Rabat - An online campaign on X, formerly known as Twitter, calling for imposing visas on French nationals is gaining momentum.
The hashtag #طبقوا_الفيزا_علي_فرنسا (imposes visa on France) is going viral with over 1,100 shares since yesterday.
“Imposing visa is a sovereignty right,” one Moroccan netizen wrote.
“Impose visa restrictions on France and get rid of all what its left of its colonialism, we should also get rid of their language,” another wrote.
The online campaign was triggered by widespread public anger towards France after two French journalists publicly bashed Morocco.
The two journalists were reportedly apprehended by undercover law enforcement officers early on Wednesday at 3 AM.
Quentin Muller holds the position of deputy editor-in-chief at the French weekly news magazine Marianne, while Therese Di Campo serves as a photojournalist.
Both journalists turned to X, accusing Moroccan authorities of engaging in what they deemed as “repressive” actions. They claimed that they were forcefully expelled from the country with no given explanation.
Muller asserted that these arrests were driven purely by political motives, accompanied by the hashtag #Journalismisnotacrime in her tweet.
In response, the government spokesperson Mustapha Baitas pointed out that over 310 foreign journalists, representing approximately 90 international media outlets, had covered the central Morocco earthquake that occurred on September 8.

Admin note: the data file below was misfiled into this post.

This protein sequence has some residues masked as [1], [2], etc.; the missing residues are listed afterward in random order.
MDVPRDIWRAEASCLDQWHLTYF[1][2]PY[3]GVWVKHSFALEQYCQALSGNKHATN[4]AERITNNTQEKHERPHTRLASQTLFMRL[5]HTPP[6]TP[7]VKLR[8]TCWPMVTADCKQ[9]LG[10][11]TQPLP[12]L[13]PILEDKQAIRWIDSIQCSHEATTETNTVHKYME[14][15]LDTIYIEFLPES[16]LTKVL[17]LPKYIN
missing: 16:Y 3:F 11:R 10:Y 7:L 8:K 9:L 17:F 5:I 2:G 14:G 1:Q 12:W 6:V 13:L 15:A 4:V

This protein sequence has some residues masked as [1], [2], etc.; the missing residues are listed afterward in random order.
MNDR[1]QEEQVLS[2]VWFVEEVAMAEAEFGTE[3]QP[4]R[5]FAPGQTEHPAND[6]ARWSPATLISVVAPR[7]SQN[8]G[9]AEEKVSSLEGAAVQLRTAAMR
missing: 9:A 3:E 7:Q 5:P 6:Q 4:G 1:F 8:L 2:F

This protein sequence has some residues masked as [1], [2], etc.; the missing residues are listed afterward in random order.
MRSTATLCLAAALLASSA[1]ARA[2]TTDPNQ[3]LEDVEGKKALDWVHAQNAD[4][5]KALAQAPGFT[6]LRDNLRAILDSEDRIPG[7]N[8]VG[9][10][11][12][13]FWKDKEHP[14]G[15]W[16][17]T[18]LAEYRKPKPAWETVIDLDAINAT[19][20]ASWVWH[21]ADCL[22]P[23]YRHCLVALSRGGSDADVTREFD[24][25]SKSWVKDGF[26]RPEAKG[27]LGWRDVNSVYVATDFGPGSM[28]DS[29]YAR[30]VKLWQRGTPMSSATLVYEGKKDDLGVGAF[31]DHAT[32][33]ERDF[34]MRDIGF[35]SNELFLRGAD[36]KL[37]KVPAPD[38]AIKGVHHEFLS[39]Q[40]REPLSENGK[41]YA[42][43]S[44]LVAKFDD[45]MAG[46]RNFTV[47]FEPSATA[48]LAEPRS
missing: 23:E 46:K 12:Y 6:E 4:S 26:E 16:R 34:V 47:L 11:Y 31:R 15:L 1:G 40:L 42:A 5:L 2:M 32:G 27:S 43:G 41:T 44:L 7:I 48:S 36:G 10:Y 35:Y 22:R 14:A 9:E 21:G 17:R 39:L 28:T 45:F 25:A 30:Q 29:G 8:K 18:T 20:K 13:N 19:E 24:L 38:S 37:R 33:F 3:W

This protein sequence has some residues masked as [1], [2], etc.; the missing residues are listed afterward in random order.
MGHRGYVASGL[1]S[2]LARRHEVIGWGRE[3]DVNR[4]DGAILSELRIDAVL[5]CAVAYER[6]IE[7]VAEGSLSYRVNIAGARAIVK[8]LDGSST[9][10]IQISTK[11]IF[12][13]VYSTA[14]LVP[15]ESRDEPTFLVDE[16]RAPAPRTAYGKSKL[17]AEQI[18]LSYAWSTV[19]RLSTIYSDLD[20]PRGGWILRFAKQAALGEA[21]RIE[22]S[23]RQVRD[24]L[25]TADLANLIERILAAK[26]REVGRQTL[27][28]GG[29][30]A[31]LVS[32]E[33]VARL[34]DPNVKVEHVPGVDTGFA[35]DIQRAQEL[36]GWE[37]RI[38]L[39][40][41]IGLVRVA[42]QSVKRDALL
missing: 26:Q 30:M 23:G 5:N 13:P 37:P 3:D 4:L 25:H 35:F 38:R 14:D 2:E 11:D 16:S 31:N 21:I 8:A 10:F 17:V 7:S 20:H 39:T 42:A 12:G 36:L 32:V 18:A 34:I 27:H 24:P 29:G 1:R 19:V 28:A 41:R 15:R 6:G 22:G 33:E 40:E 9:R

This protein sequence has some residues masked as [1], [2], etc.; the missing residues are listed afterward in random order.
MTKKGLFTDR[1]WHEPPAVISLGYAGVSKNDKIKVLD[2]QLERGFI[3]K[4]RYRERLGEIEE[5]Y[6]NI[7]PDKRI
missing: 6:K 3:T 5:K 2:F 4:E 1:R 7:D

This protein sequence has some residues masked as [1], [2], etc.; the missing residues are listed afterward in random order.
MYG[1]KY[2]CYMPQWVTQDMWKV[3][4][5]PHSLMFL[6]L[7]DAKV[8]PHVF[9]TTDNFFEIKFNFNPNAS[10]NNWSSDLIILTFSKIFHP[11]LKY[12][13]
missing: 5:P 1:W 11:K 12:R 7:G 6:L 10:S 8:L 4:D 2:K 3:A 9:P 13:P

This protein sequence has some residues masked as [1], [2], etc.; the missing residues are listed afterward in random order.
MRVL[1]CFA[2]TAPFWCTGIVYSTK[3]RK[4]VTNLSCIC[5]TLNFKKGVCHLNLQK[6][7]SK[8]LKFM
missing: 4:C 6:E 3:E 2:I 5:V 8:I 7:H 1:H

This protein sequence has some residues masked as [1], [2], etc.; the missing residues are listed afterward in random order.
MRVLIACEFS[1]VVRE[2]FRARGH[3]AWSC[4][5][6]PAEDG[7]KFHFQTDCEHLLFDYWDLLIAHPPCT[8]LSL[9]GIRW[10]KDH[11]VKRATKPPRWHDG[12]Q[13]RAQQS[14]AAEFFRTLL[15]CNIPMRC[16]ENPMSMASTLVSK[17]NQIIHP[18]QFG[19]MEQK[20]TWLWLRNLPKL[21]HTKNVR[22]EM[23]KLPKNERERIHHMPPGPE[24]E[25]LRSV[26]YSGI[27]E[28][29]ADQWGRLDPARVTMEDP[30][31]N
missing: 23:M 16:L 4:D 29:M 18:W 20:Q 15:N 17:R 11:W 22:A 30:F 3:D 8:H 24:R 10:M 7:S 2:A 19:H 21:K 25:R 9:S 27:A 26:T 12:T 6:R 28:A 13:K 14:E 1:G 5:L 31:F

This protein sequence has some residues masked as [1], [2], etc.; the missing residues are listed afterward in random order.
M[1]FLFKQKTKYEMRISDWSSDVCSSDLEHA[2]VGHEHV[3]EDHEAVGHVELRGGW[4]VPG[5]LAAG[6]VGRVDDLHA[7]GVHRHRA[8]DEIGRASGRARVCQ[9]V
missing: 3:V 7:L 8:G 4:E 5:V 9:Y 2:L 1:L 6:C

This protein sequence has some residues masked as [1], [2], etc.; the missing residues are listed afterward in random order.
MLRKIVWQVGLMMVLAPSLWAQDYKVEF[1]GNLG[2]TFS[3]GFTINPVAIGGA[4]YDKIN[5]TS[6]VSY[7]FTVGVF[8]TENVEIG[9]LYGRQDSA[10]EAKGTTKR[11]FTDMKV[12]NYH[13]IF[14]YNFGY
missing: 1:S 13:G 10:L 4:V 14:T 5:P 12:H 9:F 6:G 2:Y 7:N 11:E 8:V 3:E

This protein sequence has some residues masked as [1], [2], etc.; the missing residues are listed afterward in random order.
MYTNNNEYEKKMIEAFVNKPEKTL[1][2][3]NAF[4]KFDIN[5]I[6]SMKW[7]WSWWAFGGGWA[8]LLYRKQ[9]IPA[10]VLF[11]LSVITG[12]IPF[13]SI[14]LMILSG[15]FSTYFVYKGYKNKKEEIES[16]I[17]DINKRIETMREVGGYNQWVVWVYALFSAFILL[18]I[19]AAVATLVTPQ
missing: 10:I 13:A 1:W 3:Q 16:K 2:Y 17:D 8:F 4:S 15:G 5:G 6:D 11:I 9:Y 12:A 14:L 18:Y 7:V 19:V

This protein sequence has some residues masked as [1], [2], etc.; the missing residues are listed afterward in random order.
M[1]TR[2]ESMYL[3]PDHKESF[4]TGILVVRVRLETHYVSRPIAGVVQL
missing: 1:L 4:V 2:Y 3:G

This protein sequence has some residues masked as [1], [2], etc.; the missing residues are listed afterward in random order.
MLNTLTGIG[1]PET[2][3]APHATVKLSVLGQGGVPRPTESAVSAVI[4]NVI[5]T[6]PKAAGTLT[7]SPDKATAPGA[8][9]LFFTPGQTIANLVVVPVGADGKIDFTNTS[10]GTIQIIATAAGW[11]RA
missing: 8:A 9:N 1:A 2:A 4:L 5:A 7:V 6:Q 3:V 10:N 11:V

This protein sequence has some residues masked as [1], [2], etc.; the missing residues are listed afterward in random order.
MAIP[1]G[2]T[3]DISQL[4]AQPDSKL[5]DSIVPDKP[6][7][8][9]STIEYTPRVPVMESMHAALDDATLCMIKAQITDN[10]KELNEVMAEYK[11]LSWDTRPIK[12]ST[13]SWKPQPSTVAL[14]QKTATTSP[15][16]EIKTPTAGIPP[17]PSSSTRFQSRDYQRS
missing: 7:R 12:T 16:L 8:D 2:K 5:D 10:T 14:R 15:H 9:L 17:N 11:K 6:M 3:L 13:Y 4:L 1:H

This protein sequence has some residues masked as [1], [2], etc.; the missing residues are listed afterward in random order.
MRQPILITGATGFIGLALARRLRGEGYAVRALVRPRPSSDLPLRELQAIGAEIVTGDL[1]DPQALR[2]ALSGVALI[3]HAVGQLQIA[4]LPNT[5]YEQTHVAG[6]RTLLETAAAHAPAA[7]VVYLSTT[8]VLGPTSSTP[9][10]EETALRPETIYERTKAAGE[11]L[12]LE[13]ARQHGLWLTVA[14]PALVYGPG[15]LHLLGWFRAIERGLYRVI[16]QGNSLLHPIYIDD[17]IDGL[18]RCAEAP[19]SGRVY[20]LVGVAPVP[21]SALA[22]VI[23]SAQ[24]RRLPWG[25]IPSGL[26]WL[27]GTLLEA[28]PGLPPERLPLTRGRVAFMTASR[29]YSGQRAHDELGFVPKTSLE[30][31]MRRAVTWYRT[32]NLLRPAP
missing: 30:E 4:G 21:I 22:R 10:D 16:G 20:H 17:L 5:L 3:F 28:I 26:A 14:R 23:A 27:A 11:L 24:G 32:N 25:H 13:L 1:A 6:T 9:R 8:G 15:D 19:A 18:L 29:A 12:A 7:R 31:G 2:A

He emphasized that these journalists conducted their work openly and without any hindrances, engaging freely with both citizens and those affected by the earthquake.
To counter Muller’s claim that the expulsion was politically motivated, Baitas disclosed that out of the 310 foreign journalists who covered the earthquake, 78 were correspondents representing 16 different French media organizations, comprising roughly a quarter of the total.
He noted that 13 of them were officially accredited for earthquake coverage, with three holding permanent accreditation.
While this seems to be the direct cause behind the online campaign, in recent weeks, public resentment in Morocco for France has been rapidly growing in recent weeks.
In the wake of the devastating earthquake that hit Morocco on September 8, French media seized the opportunity to bash Morocco and its leadership, with a series of offensive articles and media coverage that politicized the tragic catastrophe.
In addition, French President Emmanuel Macron shared a video of himself directly addressing the Moroccan people, a move that caused widespread backlash in the North African country.
Originating at www.moroccoworldnews.com